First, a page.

"We had a lot less experience on our team this year, so I needed to step up my game as a leader and as a captain and really help the girls who hadn't had any experience to warm up and experience the varsity level," Nordgaard said. "That was one of my goals right away was to come out and make the extra effort to help those girls who were a little nervous, a little scared."
Nordgaard also worked on fine-tuning her already versatile skill set. One thing the future Augustana Viking said she focused on was extending her range. The hours in the gym working on her perimeter shots paid off, as she hit 37 of her 100 three-point attempts during her senior season.
"The one thing about Riley Nordgaard, she's a very talented athlete but she's worked hard at her game every year that she's played basketball," Hansen said. "That's the reason she gets to go on and continue playing basketball is because she works so hard. She's always the first one in the gym and then she always stays an hour after practice every day to improve her game."
Matched up with MACCRAY in the semifinals of the Section 3A-North tournament, an undersized Canby squad hung tough and grabbed a 38-37 lead after Nordgaard hit a pair of three throws with 10 minute, 15 seconds left in the game. But despite 20 points and 10 rebounds from Nordgaard, Canby fell short in a 56-46 loss.
Nordgaard was subbed out in the closing moments of the game and received a standing ovation from the crowd at the R/A Facility in Marshall as she walked off the court. She said it was a tough week to get through after the loss, as she had to come to terms that she was done playing basketball for Canby and that the Lancers were never quite able to make it over the hump in their tough section and advance to the state tournament during her career.
"I'll always look back to my sophomore year when we were two points away from state and think that 'That was our year. We should have been there,'" Nordgaard said. "But to me, I guess I can't base my career off of how many state tournaments I competed in or how many section games we won. Overall, it's just that coming together as a team and competing at a high level, that's what I'll base my career off of.
"Yeah, that state tournament thing irks me a little bit, but I'll get over it. It leaves me hungry for next year, I guess."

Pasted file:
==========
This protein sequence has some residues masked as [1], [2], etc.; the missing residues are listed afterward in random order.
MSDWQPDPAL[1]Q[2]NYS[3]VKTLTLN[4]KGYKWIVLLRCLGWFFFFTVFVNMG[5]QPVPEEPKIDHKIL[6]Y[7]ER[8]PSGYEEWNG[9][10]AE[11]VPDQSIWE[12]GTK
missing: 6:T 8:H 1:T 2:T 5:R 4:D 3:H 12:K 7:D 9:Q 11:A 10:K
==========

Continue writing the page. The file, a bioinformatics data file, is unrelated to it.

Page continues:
Next year, Nordgaard will be playing in Sioux Falls, S.D., for the Augustana women's basketball team. One of the top squads in the Northern Sun Intercollegiate Conference, the Vikings finished the 2011-12 season with a 24-7 record and a top-25 ranking in Division II. With what Nordgaard has done on the court and in the community over the past handful of years, Hansen said she'll have the town of Canby behind her as she continues her basketball career.
"We're excited for Riley," Hansen said. "It's time for her to move on and play college basketball and the community of Canby is excited to follow her and support her throughout her college career.
"I personally look forward to watching Riley develop as a college player and I guarantee you that she'll step in and that she'll contribute right away just with her work ethic and her approach to the sport of basketball."
And while it's hard for Nordgaard to believe her high school basketball career is over, she knows it's time to move on, too. She rewrote history in Canby and helped turn around a program. Now she's eager to build a new legacy as she steps onto the hardwood as a Viking.
"I'm just looking forward to getting back into it, not being done. I love the sport so much," Nordgaard said. "It's definitely going to be a change. It's going to be a high level of competition with everyone gunning for the same spot. I'm going to work the hardest I've ever worked.
"(Dave) Krauth is a great coach and I'm excited to play for him and with Emily Bose and all the girls there because they all have that same level of desire and passion for the game that I do."